An umbilical hernia is an outward bulging (protrusion) of the abdominal lining or part of the abdominal organ(s) through the area around the belly button.
Overview, Causes, & Risk Factors
An umbilical hernia in an infant occurs when the muscle through which blood vessels pass to feed the developing fetus doesn’t close completely.
Umbilical hernias are common in infants. They occur slightly more often in African Americans. Most umbilical hernias are not related to disease. However, umbilical hernias can be associated with rare conditions such as mucopolysaccharide storage diseases, Beckwith-Wiedemann syndrome, and Down syndrome.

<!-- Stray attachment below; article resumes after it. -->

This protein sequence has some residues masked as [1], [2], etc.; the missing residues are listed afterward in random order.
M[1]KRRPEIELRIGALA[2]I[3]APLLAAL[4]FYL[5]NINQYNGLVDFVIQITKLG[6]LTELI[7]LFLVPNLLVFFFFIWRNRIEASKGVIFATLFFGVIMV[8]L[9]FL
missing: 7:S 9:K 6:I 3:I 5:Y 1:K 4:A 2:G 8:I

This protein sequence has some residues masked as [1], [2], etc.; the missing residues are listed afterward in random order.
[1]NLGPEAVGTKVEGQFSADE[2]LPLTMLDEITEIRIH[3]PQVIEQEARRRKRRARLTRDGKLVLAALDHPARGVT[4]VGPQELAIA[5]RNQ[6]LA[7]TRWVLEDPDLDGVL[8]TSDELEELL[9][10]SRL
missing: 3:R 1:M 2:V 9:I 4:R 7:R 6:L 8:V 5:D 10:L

Pictures & ImagesUmbilical hernia
An umbilical hernia is a protrusion of the peritoneum and fluid, omentum, or a portion of abdominal organ(s) through the umbilical ring. The umbilical ring is the fibrous and muscle tissue around the navel (belly-button). Small hernias usually close spontaneously without treatment by age 1 or 2. Umbilical hernias are usually painless and are common in infants.
Review Date : 8/2/2009
Reviewed By : Neil K. Kaneshiro, MD, MHA, Clinical Assistant Professor of Pediatrics, University of Washington School of Medicine. Also reviewed by David Zieve, MD, MHA, Medical Director, A.D.A.M., Inc.